While it may not be happening on such an extreme scale, the remake of Stephen King’s It is already shaping up to be the Ghostbusters of horror reboots. People seem to be lining up to hate it before we’ve really seen anything. A lot of fans like to cite Cary Fukunaga’s exit as a reason to totally distrust this film out of the gate, but I’ve been at this Internet thing a while now and from what I saw at that time, people weren’t really willing to give it a chance then, either. By and large, people just don’t want this movie to happen.
There have been so many snap judgments based on what precious few details we’ve learned so far. Keep in mind, we have but a single officially released image. That, of course, is our first look at Bill Skarsgard as Pennywise the Clown. Everything other than that picture has been a series of set photos or pictures of the cast posted on the director’s twitter.
I get that people are really, really passionate about the original. I grew up with it, too. I think there’s a lot of good stuff in the original miniseries. Everything centering on the children is great. Tim Curry’s performance is legendary. There are some truly amazing sequences. I think It is absolutely one of the better Stephen King miniseries, but that doesn’t mean there isn’t room for more.
And I’m not even talking about room for something better. I don’t care if a remake is better than the original, I don’t think that’s why they’re made. I just want to be entertained. If a remake can justify itself, if it can find a new direction to go in that doesn’t stray too far from what was there originally, I think it has every chance to succeed. At the end of the day, I just don’t think you can look at this 1,000+ page book and assume that there’s nowhere left to go or that the original covered everything of interest.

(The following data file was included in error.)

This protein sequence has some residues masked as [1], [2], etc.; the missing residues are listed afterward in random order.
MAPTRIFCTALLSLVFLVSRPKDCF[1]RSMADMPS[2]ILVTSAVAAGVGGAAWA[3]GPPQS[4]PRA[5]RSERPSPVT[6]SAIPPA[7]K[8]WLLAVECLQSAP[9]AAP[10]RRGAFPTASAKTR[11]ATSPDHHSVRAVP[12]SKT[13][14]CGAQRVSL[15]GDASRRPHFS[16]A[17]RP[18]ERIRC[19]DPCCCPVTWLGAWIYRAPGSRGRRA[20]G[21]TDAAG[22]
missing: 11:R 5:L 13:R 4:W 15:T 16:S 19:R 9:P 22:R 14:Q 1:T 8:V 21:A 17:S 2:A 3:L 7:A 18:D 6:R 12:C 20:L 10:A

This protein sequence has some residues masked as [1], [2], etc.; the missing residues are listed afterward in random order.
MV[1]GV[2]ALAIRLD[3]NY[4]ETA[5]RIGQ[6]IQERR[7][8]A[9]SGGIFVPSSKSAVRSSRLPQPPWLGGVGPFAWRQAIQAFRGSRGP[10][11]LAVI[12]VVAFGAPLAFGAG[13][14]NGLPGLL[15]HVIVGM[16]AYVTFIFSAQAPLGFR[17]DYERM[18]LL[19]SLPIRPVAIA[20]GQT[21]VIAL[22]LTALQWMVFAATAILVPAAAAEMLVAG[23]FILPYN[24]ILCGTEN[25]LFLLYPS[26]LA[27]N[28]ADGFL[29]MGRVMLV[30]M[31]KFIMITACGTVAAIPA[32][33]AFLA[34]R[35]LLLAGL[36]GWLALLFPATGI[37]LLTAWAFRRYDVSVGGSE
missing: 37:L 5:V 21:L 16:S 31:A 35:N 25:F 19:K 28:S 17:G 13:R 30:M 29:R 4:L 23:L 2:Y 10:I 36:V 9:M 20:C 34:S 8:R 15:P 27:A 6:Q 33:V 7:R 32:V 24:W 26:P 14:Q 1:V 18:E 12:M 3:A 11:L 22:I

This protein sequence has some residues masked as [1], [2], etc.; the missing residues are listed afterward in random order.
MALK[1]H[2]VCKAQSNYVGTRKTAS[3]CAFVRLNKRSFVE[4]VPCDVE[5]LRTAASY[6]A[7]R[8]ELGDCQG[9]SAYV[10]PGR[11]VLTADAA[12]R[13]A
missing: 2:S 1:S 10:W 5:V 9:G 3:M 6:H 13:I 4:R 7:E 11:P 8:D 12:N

This is an adaptation of a book and as strong, though flawed in the second half, as the miniseries was, there’s plenty of excellent horror and character development in that book that didn’t make it to the screen the first time. I can’t wait to see what they do, but to make my point, I’m only going to provide reasons for my excitement based on things we’ve already seen from the currently filming adaptation.
At the end of the day, this is what It comes down to. Scares, clowns, spiders, any kind of effects we see in the movie, everything hinges on this group of friends and whether we believe in them or not. That first cast photo of the kids looks promising, but the most important thing was that I could take one glance at it and I knew who every single character was.
Anyone who’s had a chance to catch Netflix’s Stranger Things, you should already be excited that Finn Wolfhard—Mike Wheeler on the show—will be a member of the Loser’s Club. He’s proven himself as a young actor on the Netflix show which is gaining a ton of critical acclaim, which has also been described by King himself as like watching “Stephen King’s Greatest Hits.” It will be interesting to see Wolfhard change things up as Richie, the group’s comic relief.
Javier Botet as The Leper
When you’re looking at the R-rated, theatrical version of It, you’re looking for concepts and characters that could never have made it into the TV version. The Leper is one of those. It terrorizes Eddie Kaspbrack in the form of a leper who once made sexual passes toward the young boy. The fact that this creepy character will be played by The Conjuring 2’s Crooked Man is beyond enticing.